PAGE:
The progress of a dancer from promise to fulfillment takes not only a lot of hard work behind the scenes, but also sufficient chance to test one's development onstage, in live performance. In two mixed repertory programs Friday and Saturday evenings at Kennedy Center, American Ballet Theatre provided such showcase opportunities for several of the company's younger members of conspicuous potential, with predictably varying but generally very encouraging results.

Two separate new casts had a crack at Anthony Tudor's oddball, quasi-dramatic "Tiller in the Fields," about nature taking its course in some prettily idealized rustic community, to woodsy, autumnal music by Antonin Dvorak. On Friday Lise Houlton used her sapling extensions and wren-like delicacy to much advantage in the role of the amorous intruder. But neither she, nor the more experienced, principal dancer Marianna Tcherkassky, dancing the same role the next evening with characteristic lyric sweetness, managed the mysterious elfin aura Gelsey Kirkland, the part's originator, gave us. And unfortunately, the more literal the interpretation, the sillier the ballet's premise seems.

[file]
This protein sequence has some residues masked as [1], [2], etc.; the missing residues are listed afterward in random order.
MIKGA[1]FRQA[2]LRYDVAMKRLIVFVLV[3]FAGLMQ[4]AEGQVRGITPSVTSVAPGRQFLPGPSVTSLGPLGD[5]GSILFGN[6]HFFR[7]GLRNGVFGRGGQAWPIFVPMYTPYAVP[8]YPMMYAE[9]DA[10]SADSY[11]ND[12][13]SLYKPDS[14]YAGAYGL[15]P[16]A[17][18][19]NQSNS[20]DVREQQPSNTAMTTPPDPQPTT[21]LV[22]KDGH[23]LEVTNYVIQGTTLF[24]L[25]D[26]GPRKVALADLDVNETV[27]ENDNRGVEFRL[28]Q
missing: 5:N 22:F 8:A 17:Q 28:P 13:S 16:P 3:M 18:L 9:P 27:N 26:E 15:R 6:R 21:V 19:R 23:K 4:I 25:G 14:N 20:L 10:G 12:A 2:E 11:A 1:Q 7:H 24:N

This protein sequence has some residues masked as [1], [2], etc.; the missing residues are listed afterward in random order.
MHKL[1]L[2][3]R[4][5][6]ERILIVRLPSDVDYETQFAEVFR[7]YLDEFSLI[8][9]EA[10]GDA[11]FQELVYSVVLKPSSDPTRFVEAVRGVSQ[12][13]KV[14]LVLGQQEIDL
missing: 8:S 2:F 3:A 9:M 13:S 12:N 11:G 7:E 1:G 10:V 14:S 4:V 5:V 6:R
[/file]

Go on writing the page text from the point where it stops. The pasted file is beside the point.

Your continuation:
Victor Barbee, partnering Houlton, was appealingly ingenuous and ardent; if he can smooth out some of his problems with physical coherence, he could be a formidale dancer. Dancing with Tcherkassky, David Loring displayed the lucidity, refinement and strength which mark him as a comer, but he seemed awakawardly at sea thus far with the dramatic content of "Tiller."

Barbee was effectively smoldering in "Miss Julie" Saturday, but Martine van Hamel looked out of her element with the erotic tempests of the title role. On Friday, Johan Renvall repeated his impressively charismatic debut as the jungle boy of Tudor's "Shadowplay"; he's a dancer with all the qualities for distinction except height.

Superlative dancing by Natalia Makarova and Patrick Bissell in the "Don Quixote" pas de deux, and Gelsey Kirkland and John Meehan in "Three Preludes," brought down the house deservedly on successive nights.

An account of Balachine's "Theme and Variations" featuring Eleanor D'Antuono and Kirk Peterson Saturday showed only that this matchless choreography can withstand even in different performance.